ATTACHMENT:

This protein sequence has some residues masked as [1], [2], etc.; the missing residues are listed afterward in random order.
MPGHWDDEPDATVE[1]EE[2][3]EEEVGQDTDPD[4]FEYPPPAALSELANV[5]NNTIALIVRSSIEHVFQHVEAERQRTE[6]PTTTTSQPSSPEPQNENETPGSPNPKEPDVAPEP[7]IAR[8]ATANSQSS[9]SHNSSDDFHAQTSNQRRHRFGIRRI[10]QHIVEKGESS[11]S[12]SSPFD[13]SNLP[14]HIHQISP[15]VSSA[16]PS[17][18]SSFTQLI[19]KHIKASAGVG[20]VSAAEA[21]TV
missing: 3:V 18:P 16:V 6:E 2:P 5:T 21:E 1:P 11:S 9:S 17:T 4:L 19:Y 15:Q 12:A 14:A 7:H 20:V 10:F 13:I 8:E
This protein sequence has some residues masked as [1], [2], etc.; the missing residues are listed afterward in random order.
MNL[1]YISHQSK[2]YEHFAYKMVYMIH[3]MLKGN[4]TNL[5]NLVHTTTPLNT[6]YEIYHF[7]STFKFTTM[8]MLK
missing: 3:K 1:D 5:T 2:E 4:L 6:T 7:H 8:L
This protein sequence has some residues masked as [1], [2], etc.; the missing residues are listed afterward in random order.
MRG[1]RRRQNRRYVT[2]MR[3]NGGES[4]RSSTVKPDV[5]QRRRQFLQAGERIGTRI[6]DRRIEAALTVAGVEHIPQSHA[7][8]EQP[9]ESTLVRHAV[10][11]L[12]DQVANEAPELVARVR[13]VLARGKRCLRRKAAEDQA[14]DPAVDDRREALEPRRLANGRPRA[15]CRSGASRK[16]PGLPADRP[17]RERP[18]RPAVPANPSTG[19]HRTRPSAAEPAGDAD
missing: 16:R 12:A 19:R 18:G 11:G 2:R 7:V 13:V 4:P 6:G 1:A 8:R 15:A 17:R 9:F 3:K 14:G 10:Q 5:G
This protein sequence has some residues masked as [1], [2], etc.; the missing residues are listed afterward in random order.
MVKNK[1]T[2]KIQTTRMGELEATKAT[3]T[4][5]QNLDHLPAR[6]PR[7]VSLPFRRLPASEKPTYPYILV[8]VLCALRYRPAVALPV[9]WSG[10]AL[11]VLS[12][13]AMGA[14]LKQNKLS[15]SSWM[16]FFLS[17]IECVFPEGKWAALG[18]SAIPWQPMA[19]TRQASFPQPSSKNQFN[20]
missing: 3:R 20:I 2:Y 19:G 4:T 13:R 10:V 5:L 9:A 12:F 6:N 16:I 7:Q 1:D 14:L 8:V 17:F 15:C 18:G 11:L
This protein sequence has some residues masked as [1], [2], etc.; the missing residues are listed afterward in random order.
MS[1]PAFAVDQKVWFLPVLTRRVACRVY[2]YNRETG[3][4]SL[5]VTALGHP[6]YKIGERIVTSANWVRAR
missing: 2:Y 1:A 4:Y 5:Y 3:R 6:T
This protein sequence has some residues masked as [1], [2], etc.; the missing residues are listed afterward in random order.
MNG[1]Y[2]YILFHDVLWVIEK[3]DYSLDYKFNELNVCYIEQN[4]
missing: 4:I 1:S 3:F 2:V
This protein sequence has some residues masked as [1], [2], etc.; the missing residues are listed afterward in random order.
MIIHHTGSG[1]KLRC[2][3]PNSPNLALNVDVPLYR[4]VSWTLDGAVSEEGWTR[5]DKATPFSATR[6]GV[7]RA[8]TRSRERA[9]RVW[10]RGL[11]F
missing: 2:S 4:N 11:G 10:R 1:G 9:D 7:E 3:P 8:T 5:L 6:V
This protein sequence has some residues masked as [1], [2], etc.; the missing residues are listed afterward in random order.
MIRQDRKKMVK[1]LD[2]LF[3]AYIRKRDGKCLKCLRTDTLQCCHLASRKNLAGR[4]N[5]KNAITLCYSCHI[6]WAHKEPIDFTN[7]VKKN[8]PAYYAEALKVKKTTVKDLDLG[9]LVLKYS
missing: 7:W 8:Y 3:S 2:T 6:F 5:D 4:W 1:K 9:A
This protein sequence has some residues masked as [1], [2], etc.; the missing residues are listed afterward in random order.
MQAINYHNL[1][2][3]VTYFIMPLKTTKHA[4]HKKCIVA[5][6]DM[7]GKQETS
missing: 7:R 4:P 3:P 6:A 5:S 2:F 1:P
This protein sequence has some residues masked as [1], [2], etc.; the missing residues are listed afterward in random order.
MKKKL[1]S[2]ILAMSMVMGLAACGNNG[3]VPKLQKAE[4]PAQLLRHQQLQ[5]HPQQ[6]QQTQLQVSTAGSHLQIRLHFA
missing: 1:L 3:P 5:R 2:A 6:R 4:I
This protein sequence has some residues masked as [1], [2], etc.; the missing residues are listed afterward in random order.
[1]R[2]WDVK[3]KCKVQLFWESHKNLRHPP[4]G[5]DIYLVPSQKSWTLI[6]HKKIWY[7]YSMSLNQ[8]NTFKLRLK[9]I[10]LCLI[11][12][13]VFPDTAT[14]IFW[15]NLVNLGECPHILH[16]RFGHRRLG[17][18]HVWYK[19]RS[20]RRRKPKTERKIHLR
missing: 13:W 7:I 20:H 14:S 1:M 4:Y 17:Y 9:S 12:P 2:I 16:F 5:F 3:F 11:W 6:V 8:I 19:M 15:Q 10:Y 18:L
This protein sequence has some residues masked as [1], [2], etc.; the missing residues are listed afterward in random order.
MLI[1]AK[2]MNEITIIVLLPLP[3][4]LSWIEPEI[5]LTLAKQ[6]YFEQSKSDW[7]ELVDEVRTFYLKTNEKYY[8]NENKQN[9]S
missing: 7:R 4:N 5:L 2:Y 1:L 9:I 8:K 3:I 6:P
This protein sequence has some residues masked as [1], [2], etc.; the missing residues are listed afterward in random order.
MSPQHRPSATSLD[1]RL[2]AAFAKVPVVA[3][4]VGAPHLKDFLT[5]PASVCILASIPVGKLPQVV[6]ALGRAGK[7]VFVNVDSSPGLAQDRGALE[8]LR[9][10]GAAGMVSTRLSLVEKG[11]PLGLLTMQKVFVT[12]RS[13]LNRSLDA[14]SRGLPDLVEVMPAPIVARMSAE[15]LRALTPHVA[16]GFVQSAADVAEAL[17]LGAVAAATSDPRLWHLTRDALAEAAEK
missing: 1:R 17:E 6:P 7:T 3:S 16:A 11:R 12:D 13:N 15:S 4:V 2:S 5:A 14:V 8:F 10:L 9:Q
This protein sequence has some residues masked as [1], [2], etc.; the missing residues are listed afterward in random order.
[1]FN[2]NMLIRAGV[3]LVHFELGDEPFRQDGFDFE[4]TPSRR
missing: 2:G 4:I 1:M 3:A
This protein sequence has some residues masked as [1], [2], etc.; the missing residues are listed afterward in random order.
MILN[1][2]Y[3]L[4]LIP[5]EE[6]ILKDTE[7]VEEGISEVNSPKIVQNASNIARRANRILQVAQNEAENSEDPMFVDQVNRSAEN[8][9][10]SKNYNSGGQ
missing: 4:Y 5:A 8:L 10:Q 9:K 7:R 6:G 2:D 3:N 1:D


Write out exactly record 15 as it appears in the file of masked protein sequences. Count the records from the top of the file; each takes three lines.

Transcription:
This protein sequence has some residues masked as [1], [2], etc.; the missing residues are listed afterward in random order.
MILN[1][2]Y[3]L[4]LIP[5]EE[6]ILKDTE[7]VEEGISEVNSPKIVQNASNIARRANRILQVAQNEAENSEDPMFVDQVNRSAEN[8][9][10]SKNYNSGGQ
missing: 4:Y 5:A 8:L 10:Q 9:K 7:R 6:G 2:D 3:N 1:D